Story Time Felts are another tool you can use for this type of sequencing activity. The sensory-friendly felt material is ideal for students on the autism spectrum because they are quiet and soft, and kids can use the boards to create a story from beginning to end.
Using Color for Priorities
Although not everyone on the autism spectrum is a visual thinker, many students do learn very well this way. Since assigning priorities to various tasks and items can be a challenge, color-coding is a great visual way to help kids decide what's more important.
For younger students, you can use pictures for the various tasks the child may want to need to complete in a day. These may include getting dressed, doing homework, playing, watching TV, eating dinner, and other daily activities. Then choose three colored bins to represent the level of importance and help the child sort the activities into each bin.
Older students can use colored folders to help prioritize homework assignments, taking into account the date each is due and the amount of time each task will take.
Sequencing with Video Modeling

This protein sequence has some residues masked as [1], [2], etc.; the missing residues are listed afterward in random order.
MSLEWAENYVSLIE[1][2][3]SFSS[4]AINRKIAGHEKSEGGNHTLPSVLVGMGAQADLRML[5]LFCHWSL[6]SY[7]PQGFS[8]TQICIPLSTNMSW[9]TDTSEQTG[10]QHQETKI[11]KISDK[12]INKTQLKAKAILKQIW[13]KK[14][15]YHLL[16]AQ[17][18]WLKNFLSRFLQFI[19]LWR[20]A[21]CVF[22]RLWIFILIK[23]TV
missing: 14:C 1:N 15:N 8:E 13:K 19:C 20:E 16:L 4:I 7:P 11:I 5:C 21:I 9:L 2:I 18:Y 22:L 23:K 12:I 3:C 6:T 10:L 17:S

Video modeling is an important teaching strategy for kids on the autism spectrum. Generally, it involves taking a video of the child or another person performing a task and then having the child watch the video multiple times to learn how the activity is completed. You can take this a step further and turn it into a sequencing activity too.
- Choose a video of the child or someone else performing typical daily tasks or a special project.
- Help the student make a list of all the things the person is doing in the video.
- Cut the list into strips, each of which contains an activity the video subject performed.
- Have the student put the list in order.
Crafting and Communicating with Candy
A craft is a great way to keep kids engaged and interested in learning, especially when it involves something the child can eat. In this craft, the student will make an edible candy bracelet and then explain the process to another adult. The reward for properly explaining the process is being able to eat the candy.
- To get started, cut up several candy necklaces and sort the pieces according to color. Gather up other supplies, such as a piece of thin elastic cord, a measuring tape, some scissors, and a piece of paper.